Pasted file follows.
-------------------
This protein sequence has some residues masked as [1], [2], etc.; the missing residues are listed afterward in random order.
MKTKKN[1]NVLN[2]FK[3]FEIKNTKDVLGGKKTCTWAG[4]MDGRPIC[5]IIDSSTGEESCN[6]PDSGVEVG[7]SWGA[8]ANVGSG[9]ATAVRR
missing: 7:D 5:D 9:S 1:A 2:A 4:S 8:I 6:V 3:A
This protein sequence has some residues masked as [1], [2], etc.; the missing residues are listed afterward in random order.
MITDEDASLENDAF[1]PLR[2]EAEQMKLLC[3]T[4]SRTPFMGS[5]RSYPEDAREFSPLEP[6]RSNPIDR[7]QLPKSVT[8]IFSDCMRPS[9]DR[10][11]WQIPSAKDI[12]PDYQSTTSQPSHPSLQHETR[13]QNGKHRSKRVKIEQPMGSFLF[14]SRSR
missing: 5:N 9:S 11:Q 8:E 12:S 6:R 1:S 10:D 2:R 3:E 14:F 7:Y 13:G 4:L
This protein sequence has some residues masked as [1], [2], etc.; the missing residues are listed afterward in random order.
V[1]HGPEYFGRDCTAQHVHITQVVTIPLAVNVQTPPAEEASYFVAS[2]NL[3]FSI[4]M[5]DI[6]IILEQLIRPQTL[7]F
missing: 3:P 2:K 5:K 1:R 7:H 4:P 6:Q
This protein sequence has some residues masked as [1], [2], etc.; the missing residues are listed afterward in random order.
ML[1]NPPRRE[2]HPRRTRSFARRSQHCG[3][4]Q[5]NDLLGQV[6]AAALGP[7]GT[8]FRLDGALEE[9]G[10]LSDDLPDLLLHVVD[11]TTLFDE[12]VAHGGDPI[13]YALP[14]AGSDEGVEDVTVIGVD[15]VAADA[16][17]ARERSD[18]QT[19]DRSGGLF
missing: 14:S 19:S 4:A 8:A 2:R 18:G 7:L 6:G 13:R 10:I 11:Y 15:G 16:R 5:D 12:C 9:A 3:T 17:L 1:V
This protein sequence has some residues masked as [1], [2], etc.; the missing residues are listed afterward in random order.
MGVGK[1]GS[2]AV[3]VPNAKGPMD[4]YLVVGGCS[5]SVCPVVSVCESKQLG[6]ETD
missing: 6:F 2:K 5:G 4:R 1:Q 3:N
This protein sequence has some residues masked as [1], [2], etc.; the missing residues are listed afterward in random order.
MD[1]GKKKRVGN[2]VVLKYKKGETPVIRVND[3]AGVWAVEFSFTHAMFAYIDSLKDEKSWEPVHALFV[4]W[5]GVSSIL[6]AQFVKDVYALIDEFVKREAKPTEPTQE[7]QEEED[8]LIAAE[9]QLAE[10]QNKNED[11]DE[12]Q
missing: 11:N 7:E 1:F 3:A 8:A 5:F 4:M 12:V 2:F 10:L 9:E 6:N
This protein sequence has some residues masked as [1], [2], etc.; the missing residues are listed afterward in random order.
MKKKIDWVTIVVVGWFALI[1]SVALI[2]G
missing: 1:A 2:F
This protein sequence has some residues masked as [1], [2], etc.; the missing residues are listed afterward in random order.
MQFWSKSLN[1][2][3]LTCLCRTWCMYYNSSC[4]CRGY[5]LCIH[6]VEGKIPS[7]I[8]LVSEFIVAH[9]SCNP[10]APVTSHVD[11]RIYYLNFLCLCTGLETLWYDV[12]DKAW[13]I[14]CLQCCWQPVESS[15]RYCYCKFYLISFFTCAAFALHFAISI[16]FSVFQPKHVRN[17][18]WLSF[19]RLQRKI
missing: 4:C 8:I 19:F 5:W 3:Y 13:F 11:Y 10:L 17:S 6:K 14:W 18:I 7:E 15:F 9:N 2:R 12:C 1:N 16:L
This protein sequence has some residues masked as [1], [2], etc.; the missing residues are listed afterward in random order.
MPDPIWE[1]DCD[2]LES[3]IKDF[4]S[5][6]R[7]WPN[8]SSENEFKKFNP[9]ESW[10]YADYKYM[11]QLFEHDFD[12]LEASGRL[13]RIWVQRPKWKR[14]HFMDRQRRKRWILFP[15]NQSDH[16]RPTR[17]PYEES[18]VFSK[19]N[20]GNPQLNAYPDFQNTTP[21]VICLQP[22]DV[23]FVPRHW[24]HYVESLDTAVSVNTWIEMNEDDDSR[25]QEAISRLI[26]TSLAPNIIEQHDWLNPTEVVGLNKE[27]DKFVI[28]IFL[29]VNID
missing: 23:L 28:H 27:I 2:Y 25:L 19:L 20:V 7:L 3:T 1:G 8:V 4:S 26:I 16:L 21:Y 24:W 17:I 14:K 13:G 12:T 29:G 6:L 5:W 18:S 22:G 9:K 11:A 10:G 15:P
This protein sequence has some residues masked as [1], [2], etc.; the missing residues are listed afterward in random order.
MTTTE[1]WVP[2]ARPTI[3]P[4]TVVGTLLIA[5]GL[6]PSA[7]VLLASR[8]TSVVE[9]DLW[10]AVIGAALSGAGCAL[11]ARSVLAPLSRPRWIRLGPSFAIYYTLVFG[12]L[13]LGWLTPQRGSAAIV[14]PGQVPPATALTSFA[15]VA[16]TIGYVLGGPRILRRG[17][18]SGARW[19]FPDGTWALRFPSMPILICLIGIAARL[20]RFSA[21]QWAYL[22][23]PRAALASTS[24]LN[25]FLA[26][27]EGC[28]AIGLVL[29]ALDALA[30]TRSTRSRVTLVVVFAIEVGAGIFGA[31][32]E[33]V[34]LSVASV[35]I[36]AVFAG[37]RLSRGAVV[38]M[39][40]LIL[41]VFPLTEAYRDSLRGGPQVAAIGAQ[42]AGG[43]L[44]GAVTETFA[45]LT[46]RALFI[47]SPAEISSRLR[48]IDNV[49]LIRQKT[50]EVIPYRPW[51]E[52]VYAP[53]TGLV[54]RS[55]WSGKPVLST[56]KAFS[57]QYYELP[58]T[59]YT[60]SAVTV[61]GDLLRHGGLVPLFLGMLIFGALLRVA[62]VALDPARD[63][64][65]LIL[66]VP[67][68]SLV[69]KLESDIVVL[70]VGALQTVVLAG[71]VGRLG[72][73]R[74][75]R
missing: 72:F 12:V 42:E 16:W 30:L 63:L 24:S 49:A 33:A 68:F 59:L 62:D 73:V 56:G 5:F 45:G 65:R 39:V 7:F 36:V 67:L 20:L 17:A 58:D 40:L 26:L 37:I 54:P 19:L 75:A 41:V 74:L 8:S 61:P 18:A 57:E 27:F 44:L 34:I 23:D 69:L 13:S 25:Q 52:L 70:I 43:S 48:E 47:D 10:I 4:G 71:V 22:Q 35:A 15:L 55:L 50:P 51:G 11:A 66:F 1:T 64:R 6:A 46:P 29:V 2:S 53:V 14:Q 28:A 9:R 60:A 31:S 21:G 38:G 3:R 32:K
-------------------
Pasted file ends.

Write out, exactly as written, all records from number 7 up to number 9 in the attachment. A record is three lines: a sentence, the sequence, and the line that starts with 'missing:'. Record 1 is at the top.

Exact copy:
This protein sequence has some residues masked as [1], [2], etc.; the missing residues are listed afterward in random order.
MKKKIDWVTIVVVGWFALI[1]SVALI[2]G
missing: 1:A 2:F
This protein sequence has some residues masked as [1], [2], etc.; the missing residues are listed afterward in random order.
MQFWSKSLN[1][2][3]LTCLCRTWCMYYNSSC[4]CRGY[5]LCIH[6]VEGKIPS[7]I[8]LVSEFIVAH[9]SCNP[10]APVTSHVD[11]RIYYLNFLCLCTGLETLWYDV[12]DKAW[13]I[14]CLQCCWQPVESS[15]RYCYCKFYLISFFTCAAFALHFAISI[16]FSVFQPKHVRN[17][18]WLSF[19]RLQRKI
missing: 4:C 8:I 19:F 5:W 3:Y 13:F 11:Y 10:L 17:S 6:K 14:W 18:I 7:E 15:F 9:N 2:R 12:C 1:N 16:L
This protein sequence has some residues masked as [1], [2], etc.; the missing residues are listed afterward in random order.
MPDPIWE[1]DCD[2]LES[3]IKDF[4]S[5][6]R[7]WPN[8]SSENEFKKFNP[9]ESW[10]YADYKYM[11]QLFEHDFD[12]LEASGRL[13]RIWVQRPKWKR[14]HFMDRQRRKRWILFP[15]NQSDH[16]RPTR[17]PYEES[18]VFSK[19]N[20]GNPQLNAYPDFQNTTP[21]VICLQP[22]DV[23]FVPRHW[24]HYVESLDTAVSVNTWIEMNEDDDSR[25]QEAISRLI[26]TSLAPNIIEQHDWLNPTEVVGLNKE[27]DKFVI[28]IFL[29]VNID
missing: 23:L 28:H 27:I 2:Y 25:L 19:L 20:V 7:L 3:T 1:G 8:V 4:S 26:I 16:L 21:Y 24:W 17:I 14:K 13:G 12:T 29:G 6:L 5:W 18:S 22:G 9:K 11:A 10:G 15:P